• frankgturner

    Oh and pardon me for plugging my websights, but they are a great way to learn something new and there will be some good ads posting to go with them soon (and maybe a gofundme account if you like what you learn).

    http://www.lsned.info

    httos://lesoned.wordpress.com

  • frankgturner
  • http://www.rodlamkey.net reverendrodney

    David Lane speaks about the founding of AMERICA, not the colonies. America was founded in 1776. Three and a half centuries later would be the year 2126.

  • dingojack

    Did you realize that America’s Founders established Christianity as the official religion of America in the 13 Original state Constitutions? …

    Then suddenly, following three and half centuries of meteoric rise and cultural distinction, a secular U.S. Supreme Court in 1963 pronounced that the Bible would no longer be the fixed point in which to structure and judge community.”

    So clearly, Washington, Jefferson et al. hitched a ride in Obama’s Time Machine in 1776, travelled back to 1613 (three hundred and fifty years before 1963) founded America (the whole continent, presumably) and orchestrated ‘a meteoric rise and cultural distinction’ (measured how, exactly?) until one-by-one disestablishing state-endorsed religions by 1833 (a hundred and thirty years before 1963) under the rubric of the US Constitution, before travelling back to 1483 (three hundred and fifty years before) to found America (the whole continent, presumably) to allow for three hundred and fifty years of ‘meteoric rise and cultural distinction’ …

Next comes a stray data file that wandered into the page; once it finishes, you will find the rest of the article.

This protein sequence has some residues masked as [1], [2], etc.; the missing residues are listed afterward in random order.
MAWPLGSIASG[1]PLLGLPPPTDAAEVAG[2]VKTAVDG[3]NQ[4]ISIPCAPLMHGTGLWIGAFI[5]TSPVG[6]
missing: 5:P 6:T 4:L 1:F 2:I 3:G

Sounds like bad sci-fi, more than anything else.

    @@ Dingo

  • raven

    Let’s not forget the stunning achievements of American theocracy.

    1. The Puritans hung 25 alleged witches at Salem, Massachusetts. None of whom were actually…witches.

    2. Not content with murdering innocent people, they also killed a few heretics, aka other xians, Quakers and Unitarians. They also beat up, imprisoned, and ran out of town at various times, Baptists.

    3. Roger Williams founded Rhode Island on the basis of religious freedom to provide a refuge for people fleeing…the Puritans.

    4. They ended up so unpopular that they disappeared, morphing into the Congregationalists and Unitarians.

    David Lane and his cohort of vaguely humanoid toad fundie leaders are very determined to do it all over again. So far with the same result. The uglier they get, the more No Religions there are.

  • frankgturner

    @ reverendrodney #14